But if our gospel be hid, it is hid to them that are lost: In whom the god of this world hath blinded the minds of them which believe not, lest the light of the glorious gospel of Christ, who is the image of God, should shine unto them.

II Corinthians 4:3-4

If a person with a blindfold on his eyes says to me, “Sorry, but I just don’t get this whole ‘vision thing,'” I’ll just reach up and snatch off his blindfold. No sympathy. When a person says the same thing about Jesus’s Gospel, though, I can’t snatch it away. Only the Holy Spirit Himself can do it. The “method” that He has chosen for this procedure, though, is the proclamation of the Word of God: The Truth about our sin, God’s Son, and and His salvation.

So then faith cometh by hearing, and hearing by the word of God.

Romans 10:17

The spiritually blind person is 100% at fault for his own blindness, but God still has to do something miraculous and supernatural to give him sight. That’s why real Christians keep preaching to non-Christians who don’t get it, don’t want to get it, and don’t even want to hear about it. Not because we like to annoy people. Not because we get a sick thrill out of telling people they are damned and under the wrath of God (although they are), and not because we think we’re better than them. It’s because Jesus is amazing and wonderful and absolutely deserves to have His story told. It’s because He commanded us to do it. And it’s because we love the people who “just don’t get it” enough to tell them the only Truth that can save them, even when they don’t want to hear it.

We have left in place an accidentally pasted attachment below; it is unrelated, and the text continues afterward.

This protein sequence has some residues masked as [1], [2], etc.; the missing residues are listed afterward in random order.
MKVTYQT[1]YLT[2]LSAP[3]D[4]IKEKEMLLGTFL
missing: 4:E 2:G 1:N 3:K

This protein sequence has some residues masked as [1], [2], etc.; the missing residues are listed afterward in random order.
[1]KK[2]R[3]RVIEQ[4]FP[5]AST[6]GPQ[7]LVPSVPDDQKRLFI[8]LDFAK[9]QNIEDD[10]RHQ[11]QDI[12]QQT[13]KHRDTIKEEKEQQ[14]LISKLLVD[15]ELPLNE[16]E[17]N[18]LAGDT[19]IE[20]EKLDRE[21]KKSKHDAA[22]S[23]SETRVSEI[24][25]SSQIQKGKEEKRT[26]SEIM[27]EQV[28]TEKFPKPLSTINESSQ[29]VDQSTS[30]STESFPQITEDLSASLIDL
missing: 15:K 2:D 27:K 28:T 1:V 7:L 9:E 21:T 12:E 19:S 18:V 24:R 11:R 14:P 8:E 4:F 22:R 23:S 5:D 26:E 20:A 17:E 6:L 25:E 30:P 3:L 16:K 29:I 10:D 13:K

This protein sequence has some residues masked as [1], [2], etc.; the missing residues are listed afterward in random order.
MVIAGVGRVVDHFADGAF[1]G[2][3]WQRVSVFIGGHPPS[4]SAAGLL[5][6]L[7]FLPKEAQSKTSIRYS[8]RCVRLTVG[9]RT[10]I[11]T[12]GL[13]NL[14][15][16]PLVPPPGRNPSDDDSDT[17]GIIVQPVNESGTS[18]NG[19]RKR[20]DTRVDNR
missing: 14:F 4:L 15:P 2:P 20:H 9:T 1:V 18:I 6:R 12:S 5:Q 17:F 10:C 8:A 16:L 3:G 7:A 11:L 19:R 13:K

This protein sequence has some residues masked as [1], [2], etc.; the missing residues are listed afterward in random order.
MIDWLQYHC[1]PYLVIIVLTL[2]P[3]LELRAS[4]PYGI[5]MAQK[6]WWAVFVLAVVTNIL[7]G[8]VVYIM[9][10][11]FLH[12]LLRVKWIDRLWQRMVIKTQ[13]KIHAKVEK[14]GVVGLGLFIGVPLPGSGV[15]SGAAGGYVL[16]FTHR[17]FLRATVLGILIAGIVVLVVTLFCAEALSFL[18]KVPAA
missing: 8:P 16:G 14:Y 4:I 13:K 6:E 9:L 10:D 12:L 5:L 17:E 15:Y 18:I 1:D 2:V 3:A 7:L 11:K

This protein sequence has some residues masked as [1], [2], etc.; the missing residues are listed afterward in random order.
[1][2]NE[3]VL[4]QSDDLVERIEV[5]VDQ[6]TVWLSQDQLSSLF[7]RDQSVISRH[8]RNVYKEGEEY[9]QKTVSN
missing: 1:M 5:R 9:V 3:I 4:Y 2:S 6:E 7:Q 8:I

Omniscience, Obstacles, Opportunities, and Overruling Oversight

August 15, 2014 at 9:14 am | Posted in Exodus | Leave a comment
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How quickly the freedom of celebration and worship can come to a halt at the first sign of trouble.

So Moses brought Israel from the Red sea, and they went out into the wilderness of Shur; and they went three days in the wilderness, and found no water.

Exodus 15:22

Three days is a long time to go without water for a large group of families and their herds of animals. It is possible that they had gulped down the last of their supply, thinking for sure there would be water at the place up ahead which would come to be known as Marah.

And when they came to Marah, they could not drink of the waters of Marah, for they were bitter: therefore the name of it was called Marah.

Exodus 15:23

That’s what Marah means – bitter.

And the people murmured against Moses, saying, What shall we drink?

Exodus 15:24

The word “murmur” sounds like two repetitious baby sounds put together, and in Scripture it indicates childish or immature complaining, whining, and grumbling. Why did the omniscient God lead them to a place where He obviously knew the water would be undrinkable? Moses did what everyone else should have been doing instead of complaining. He prayed and he believed – logically and faithfully – that the God Who had delivered them out of Egypt would provide water for them.

And he cried unto the LORD; and the LORD shewed him a tree, which when he had cast into the waters, the waters were made sweet: there he made for them a statute and an ordinance, and there he proved them,

Exodus 15:25